The Laramie County Control Area (LCCA) was established in 1981 in response to local concerns about declining aquifer levels. Groundwater levels continued to decline in the LCCA, leading the State Engineer to issue an Order that requires: (1) adjudication of all unadjudicated groundwater rights on non-stock/domestic wells in the LCCA by 2017; (2) installation of flow meters on non-stock/domestic wells in the LCCA by 2017; and (3) implementation of well-spacing requirements for new wells. Furthermore, the State Engineer has encouraged groundwater users in the LCCA to develop their own groundwater management plan for the region. The Laramie County Control Area Steering Committee has since been formed and is meeting twice monthly to develop creative and effective options for reducing groundwater use in the LCCA. Throughout these discussions, questions have been raised about the potential economic impacts of alternative strategies on subareas within the LCCA and Laramie County more broadly.
We propose to estimate the economic impacts, both direct and indirect, of four alternative management strategies: the status quo (LCCA irrigators continue to pump at current rates), strict enforcement of prior appropriation (likely unrealistic due to high transaction costs), allocation (irrigators reduce pumping on all acres to a specified number of acre-inches over a specified number of years), and buyout (irrigators are paid to retire land from irrigation). We will analyze these four strategies under two alternative hydrologic scenarios: a baseline scenario based on a hydrogeologic study of the LCCA (March 2014 AMEC Study) and a second scenario that assumes for the sake of argument greater connectivity between the western and eastern portions of Laramie County than is assumed in the AMEC Study.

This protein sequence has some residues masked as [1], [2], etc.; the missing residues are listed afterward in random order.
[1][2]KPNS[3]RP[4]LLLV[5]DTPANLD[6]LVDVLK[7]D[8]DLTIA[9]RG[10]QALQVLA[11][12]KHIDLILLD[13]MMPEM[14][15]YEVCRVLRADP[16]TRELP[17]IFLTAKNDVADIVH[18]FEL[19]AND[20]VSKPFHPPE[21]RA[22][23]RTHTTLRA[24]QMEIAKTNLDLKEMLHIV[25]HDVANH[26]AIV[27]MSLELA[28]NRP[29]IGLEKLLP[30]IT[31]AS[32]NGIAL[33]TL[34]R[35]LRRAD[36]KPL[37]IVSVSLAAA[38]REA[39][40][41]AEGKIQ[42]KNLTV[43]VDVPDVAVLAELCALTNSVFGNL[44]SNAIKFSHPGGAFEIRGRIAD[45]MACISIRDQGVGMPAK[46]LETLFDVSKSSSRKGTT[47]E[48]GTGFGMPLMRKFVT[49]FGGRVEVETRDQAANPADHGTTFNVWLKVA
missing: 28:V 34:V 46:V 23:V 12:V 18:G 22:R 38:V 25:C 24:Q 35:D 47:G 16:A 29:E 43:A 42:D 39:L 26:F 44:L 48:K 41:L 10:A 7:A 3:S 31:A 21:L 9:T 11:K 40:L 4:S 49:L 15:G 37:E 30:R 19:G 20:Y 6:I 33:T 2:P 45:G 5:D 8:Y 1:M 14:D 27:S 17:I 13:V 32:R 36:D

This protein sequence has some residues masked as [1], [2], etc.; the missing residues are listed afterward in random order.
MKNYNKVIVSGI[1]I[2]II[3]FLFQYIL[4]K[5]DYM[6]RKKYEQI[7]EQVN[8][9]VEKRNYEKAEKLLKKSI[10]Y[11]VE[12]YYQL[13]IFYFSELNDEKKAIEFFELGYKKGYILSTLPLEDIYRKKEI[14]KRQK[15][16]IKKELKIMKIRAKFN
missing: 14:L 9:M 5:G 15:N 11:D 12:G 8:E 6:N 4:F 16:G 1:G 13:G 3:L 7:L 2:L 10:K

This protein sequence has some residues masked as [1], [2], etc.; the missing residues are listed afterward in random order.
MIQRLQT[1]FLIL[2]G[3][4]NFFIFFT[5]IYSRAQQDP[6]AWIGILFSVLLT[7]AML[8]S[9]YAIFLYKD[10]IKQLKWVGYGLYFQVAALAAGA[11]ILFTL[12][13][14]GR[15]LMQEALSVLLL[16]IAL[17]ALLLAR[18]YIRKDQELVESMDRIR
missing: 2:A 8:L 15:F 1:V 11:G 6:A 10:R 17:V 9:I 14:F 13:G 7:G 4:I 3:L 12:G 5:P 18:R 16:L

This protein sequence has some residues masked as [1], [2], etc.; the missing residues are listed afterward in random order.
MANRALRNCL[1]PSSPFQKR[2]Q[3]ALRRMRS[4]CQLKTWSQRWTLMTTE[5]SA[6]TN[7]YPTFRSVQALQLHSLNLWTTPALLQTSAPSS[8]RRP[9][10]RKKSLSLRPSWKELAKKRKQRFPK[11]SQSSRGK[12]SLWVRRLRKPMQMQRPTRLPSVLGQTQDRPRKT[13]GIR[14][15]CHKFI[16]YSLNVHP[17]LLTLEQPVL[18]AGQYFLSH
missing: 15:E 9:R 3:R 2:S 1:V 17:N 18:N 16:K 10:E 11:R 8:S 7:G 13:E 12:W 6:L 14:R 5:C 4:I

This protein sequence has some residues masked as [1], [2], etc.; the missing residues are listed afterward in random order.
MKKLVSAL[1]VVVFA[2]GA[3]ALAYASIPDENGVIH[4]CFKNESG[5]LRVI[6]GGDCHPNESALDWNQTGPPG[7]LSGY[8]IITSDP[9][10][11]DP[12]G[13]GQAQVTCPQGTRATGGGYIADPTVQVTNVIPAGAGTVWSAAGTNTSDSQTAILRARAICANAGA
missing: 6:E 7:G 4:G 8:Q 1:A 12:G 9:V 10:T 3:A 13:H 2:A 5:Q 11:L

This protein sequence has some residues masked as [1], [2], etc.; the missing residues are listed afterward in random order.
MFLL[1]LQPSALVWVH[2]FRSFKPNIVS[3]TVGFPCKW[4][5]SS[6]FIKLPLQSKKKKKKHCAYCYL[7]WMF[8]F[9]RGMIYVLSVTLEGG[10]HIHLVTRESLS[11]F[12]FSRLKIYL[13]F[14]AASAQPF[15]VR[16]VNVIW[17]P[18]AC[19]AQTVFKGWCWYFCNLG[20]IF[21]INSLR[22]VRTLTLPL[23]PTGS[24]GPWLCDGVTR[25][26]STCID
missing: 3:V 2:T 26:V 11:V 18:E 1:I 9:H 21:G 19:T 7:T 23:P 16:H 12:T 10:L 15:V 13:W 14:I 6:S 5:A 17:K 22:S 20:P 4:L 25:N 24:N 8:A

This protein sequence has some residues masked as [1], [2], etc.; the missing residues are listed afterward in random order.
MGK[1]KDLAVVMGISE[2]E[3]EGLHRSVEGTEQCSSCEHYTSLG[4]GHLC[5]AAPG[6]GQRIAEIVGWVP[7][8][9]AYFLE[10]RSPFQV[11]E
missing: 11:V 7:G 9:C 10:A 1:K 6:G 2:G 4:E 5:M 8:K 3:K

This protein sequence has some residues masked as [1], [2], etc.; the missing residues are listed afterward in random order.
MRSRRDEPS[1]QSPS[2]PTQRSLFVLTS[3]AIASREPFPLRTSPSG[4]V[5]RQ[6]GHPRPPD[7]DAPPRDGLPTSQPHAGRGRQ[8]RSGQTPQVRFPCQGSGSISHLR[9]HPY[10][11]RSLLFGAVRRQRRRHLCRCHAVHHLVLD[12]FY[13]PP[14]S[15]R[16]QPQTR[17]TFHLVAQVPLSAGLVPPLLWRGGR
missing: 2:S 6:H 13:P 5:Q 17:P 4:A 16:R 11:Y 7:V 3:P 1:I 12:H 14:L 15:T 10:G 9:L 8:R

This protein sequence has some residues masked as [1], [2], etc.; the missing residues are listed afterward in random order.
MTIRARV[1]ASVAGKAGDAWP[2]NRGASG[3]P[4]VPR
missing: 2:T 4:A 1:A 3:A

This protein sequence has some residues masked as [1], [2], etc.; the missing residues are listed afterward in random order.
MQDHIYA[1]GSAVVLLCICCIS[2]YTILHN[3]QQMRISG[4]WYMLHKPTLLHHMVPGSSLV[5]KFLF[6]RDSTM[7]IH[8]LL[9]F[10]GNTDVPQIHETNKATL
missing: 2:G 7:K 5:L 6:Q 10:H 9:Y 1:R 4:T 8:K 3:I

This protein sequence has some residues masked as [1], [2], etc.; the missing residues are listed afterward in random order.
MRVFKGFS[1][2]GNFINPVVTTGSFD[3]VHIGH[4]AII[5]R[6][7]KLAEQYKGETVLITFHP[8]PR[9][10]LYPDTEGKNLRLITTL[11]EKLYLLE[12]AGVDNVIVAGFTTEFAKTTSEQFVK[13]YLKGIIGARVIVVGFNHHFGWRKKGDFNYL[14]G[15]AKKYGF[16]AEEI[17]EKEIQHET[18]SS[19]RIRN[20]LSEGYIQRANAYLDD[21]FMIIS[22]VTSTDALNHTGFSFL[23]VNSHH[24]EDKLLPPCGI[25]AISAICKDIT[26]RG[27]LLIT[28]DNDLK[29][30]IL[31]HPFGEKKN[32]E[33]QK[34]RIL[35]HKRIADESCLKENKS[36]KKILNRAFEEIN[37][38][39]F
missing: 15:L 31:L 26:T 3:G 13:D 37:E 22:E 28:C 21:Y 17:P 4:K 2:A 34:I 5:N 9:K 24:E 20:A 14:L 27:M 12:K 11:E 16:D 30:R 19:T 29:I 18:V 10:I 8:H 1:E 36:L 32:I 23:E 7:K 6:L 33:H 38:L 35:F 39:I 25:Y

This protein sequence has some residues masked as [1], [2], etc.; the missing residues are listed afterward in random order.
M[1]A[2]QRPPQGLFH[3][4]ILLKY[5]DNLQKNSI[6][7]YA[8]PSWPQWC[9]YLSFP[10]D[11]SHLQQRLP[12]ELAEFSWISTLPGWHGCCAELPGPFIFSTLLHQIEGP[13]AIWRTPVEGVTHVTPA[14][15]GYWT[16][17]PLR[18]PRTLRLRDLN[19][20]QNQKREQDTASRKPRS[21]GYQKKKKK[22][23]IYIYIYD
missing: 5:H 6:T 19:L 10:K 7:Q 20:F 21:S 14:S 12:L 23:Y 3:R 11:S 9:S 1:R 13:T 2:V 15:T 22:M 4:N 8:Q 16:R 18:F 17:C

The proposed study would inform the Steering Committee’s on-going planning efforts by estimating the economic impacts, both direct and indirect, of four alternative groundwater management strategies. Results would provide the Steering Committee and State Engineer with insights about potential benefits, costs, and uncertainties of proposed groundwater management plans. The study would also generate farm-level budgets and management insights that agricultural producers could use to quantify tradeoffs of applying more water today at the risk of having less water in the future, or applying less water today to increase the chances of having more water in the future.